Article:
Following the tradition of exercising severe levels of selectivity with the products supported on their ecosystem, the number of active styluses supported on an iPad is pretty scant. More about this later.
Nonetheless, pairing an Active stylus with your iPad will differ from brand to brand.
For ease of understanding, we have taken Adonit, a premier in the stylus game, as an example. Here's how it goes:
1. Power ON the stylus by pressing the power button.
Some Active styluses are powered through a power cable connected to the host device, like with Wacom styluses.
2. Toggle ON Bluetooth on your iPad (Settings>Bluetooth).
3. Pair the Stylus either through the Bluetooth tab or open up a note-taking/sketching application like Concepts or Autodesk Sketchbook (open the setting tab to pair the pen).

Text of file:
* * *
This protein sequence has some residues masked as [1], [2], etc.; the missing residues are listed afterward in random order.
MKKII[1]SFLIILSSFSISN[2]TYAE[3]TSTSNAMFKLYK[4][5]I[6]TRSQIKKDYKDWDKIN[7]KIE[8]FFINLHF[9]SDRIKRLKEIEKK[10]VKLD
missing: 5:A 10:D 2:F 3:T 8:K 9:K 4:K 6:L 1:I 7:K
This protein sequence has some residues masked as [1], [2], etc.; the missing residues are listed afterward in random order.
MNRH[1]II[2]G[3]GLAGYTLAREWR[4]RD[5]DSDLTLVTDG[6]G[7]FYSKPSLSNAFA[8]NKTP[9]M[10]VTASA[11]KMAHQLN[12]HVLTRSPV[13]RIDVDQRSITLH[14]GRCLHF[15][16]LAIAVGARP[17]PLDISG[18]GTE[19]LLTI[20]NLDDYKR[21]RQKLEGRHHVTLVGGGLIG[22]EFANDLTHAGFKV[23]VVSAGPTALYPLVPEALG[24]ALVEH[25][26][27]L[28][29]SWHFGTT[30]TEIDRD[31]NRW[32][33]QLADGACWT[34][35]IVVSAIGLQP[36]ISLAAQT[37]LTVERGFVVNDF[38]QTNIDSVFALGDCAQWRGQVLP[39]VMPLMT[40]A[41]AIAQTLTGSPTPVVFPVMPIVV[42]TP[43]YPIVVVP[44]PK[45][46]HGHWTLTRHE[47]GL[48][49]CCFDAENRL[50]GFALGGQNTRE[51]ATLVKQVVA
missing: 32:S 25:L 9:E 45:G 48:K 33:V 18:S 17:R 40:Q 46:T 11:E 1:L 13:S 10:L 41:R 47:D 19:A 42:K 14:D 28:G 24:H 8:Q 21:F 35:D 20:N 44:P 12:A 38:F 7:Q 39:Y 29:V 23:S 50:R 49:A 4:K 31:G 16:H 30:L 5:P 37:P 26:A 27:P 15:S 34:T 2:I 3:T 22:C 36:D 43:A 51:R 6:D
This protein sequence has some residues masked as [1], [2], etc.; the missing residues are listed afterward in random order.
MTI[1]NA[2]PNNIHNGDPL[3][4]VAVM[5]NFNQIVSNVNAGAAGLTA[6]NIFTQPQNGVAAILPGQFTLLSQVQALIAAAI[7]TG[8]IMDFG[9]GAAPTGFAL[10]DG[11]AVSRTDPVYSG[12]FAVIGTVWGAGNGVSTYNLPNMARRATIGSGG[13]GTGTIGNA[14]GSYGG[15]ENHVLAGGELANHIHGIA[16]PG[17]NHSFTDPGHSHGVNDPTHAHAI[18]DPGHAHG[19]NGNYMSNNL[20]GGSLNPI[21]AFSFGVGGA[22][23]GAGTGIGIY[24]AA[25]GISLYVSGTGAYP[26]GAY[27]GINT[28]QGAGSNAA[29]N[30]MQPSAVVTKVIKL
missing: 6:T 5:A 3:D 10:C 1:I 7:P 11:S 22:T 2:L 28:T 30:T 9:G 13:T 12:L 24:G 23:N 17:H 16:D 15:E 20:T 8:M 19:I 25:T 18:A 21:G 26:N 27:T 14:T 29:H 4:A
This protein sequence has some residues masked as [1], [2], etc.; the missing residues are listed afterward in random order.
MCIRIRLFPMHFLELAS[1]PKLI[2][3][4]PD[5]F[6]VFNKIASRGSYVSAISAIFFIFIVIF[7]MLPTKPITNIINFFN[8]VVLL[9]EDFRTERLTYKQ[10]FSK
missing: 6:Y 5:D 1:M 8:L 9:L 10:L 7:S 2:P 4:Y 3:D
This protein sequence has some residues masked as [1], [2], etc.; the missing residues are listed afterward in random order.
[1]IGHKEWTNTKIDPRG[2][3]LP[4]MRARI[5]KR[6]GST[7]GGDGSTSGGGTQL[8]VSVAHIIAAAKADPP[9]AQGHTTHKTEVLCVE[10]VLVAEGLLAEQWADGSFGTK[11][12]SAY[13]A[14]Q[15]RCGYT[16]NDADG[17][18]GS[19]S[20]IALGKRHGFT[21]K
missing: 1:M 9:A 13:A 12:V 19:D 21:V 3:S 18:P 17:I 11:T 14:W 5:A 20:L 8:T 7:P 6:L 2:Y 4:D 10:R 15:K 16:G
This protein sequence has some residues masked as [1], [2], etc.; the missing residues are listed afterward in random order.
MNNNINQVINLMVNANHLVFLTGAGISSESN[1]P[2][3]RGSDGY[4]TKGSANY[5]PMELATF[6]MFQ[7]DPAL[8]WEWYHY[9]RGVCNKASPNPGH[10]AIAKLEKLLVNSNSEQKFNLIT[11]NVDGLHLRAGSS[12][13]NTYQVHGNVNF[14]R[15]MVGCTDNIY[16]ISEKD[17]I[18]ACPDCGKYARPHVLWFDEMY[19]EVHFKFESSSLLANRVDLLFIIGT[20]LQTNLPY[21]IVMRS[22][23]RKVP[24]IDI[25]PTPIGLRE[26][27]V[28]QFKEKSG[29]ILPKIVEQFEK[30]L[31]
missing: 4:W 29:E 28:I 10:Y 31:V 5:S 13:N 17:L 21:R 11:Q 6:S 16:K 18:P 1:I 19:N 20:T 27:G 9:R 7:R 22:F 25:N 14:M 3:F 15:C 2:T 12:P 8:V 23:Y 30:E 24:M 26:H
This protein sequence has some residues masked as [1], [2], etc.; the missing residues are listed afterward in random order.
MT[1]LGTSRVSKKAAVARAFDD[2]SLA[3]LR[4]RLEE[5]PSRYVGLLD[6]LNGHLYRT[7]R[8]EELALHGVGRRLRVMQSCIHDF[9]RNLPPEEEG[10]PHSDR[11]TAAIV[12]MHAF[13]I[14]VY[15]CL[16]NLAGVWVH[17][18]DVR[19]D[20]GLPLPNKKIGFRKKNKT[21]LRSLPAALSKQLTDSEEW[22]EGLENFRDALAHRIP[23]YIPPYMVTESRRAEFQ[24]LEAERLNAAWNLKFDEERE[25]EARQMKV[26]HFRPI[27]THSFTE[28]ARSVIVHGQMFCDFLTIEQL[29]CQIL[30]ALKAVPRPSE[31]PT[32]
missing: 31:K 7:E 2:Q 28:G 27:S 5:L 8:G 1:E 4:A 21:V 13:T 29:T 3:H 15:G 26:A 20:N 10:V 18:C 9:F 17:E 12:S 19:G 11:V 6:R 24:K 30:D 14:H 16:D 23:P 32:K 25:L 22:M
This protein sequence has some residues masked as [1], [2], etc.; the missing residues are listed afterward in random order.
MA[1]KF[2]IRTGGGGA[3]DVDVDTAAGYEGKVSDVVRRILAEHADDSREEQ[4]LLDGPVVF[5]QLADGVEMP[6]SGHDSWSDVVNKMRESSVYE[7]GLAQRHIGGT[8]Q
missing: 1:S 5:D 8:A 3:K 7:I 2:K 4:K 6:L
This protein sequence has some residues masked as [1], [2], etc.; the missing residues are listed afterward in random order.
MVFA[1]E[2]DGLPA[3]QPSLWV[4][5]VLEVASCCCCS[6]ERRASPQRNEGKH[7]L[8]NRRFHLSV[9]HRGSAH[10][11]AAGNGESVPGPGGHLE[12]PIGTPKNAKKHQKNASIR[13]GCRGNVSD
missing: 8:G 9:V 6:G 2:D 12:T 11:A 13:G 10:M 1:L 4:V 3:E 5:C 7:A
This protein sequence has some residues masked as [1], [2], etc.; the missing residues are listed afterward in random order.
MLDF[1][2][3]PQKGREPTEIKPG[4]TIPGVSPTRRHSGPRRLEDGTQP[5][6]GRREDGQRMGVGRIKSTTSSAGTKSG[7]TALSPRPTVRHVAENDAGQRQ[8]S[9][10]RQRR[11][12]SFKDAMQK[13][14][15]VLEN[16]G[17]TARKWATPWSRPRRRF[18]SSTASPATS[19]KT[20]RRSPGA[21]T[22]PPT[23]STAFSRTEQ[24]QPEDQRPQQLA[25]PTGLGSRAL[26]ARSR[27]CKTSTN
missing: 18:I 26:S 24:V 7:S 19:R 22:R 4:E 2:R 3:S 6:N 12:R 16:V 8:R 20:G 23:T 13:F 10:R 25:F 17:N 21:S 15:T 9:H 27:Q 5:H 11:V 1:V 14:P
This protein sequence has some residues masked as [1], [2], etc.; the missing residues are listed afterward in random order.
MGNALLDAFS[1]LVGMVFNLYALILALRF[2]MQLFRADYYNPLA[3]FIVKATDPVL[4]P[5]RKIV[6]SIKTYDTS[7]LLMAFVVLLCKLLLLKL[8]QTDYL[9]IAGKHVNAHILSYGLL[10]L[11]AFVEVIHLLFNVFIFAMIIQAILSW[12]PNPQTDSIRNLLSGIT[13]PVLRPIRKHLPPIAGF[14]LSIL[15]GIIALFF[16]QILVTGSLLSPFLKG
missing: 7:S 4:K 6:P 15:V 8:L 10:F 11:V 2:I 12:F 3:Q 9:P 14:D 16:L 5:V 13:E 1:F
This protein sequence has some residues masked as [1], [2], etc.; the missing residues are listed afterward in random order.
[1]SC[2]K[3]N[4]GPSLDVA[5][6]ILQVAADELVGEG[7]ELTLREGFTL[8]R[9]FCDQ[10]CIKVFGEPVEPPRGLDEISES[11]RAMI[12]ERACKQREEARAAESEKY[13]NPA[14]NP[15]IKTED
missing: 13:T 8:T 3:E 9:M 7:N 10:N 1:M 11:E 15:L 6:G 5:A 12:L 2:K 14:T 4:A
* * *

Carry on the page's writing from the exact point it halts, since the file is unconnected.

You have now successfully connected an Active stylus to your iPad.
Let's now take a look at some of the best styluses to pair with your iPad:
Best Non-Apple Styluses for iPads
With the connecting part taken care of, let's now look at some of the best non-Apple styluses to pair with your iPad.
Unlike other tablet devices, iPads tend to skimp out on support for third-party peripherals. They like to promote their proprietary accessories!
Nonetheless, when it comes to stylus support, you're afforded a good assortment of them that actually works with the iPad.
Here are a couple of cheap and best Apple Pencil Alternatives:
Adonit Pixel: Best Stylus for iPad
Adonit may be the best OEM focusing on manufacturing Apple accessories, specifically styluses, that feature a ton of technology at a price much more affordable.
And the Adonit Pixel may be the best pairing for your iPad.